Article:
Twinbrook Quarter, a development at the center of heated debate in Rockville, is expected to receive Rockville City Council approval next week, making it the first big project to get an exemption from the city’s school capacity test.
The project is intended to transform a seven-block stretch of Rockville Pike into a “world-class, mixed-use area,” according to developers from B.F. Saul, the company leading the project.
Plans call for demolishing 240,756 square feet of existing commercial property and replacing it with 11 mixed-use buildings with office, retail and entertainment space and up to 1,865 apartments. The project would be done in six phases and span more than 30 years.
The multimillion-dollar project turned heads earlier this year when information surfaced that new residents could strain already crowded Richard Montgomery and Walter Johnson high schools.
Enrollment at the schools is anticipated to be pushed over the maximum capacity generally allowed before residential building projects are put on hold, but the Rockville City Council in February voted to allow certain “champion” development projects be granted an exemption from conducting the school capacity rules test, which calculates the number of students a new residential development project would have.
The project is expected to add 45 students to the Richard Montgomery cluster and 160 to the Walter Johnson cluster, according to City Council documents.
If capacity at any school impacted by the project exceeds 120 percent, development applications are generally denied. The Twinbrook Quarter project meets qualifications outlined by the council to receive an exemption, but the final decision about its designation and possible approval of the plan is expected Monday.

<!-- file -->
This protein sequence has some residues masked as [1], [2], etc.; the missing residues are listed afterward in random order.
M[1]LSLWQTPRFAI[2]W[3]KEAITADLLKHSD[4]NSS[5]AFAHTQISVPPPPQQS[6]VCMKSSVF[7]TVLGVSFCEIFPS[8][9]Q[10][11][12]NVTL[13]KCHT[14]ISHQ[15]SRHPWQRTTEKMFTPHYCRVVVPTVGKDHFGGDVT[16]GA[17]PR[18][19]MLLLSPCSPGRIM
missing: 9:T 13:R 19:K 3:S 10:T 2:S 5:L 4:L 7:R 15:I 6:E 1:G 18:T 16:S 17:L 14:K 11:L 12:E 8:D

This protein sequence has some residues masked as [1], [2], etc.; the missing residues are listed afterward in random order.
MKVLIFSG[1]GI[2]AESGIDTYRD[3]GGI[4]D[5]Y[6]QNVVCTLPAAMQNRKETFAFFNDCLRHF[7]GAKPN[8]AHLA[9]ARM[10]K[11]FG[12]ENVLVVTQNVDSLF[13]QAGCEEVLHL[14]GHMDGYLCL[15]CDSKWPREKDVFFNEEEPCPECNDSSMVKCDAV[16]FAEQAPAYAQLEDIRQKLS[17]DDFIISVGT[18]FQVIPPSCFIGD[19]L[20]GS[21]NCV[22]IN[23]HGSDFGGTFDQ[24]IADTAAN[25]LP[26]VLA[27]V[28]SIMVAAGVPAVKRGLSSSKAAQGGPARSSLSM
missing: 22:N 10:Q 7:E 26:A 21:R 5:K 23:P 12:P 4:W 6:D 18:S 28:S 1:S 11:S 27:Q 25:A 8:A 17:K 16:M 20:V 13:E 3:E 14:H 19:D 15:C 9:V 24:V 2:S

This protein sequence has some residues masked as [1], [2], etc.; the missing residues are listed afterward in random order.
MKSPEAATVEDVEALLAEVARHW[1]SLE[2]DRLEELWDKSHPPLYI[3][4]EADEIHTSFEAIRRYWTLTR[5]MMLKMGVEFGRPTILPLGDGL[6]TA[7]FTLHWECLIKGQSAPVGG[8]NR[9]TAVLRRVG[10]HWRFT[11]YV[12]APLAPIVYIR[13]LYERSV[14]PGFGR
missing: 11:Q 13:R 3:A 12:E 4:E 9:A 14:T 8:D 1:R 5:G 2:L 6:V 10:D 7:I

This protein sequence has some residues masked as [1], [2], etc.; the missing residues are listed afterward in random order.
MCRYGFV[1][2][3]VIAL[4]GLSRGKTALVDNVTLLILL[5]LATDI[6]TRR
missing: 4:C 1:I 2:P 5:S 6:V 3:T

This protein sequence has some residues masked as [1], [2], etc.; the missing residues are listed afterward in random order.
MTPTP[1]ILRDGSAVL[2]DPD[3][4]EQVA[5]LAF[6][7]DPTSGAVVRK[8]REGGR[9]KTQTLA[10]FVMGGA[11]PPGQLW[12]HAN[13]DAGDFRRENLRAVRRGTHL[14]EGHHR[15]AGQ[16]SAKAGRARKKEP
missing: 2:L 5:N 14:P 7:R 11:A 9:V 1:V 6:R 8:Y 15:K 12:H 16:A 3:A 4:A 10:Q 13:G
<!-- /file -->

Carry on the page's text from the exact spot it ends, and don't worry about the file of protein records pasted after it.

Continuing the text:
The city’s Planning Commission has unanimously recommended the project receive the designation.
Representatives of B.F. Saul declined comment.
Throughout the nearly two-year review process since the project was initially proposed, Rockville residents have spoken out against the project, largely due to its impact on nearby schools.
At a public hearing last month, one resident, Sam Shipkovitz, called the project a “cultural Chernobyl,” saying it would change the character of the area to a more urban area that residents would not prefer.
“No homeowner in Twinbrook wants this proposed change … with their shadow on our homes, vast increase in population and associated bad effects,” he said.
Proponents of the project argue it will bring much-needed density and amenities to the area.
Representatives of The Twinbrook Community Association, comprised of neighborhood residents, say they support the project.
Developers have also proposed a 1 acre park in the center of the property serve as public gathering space, dog parks, three new roads to accommodate traffic through the area and bike lanes.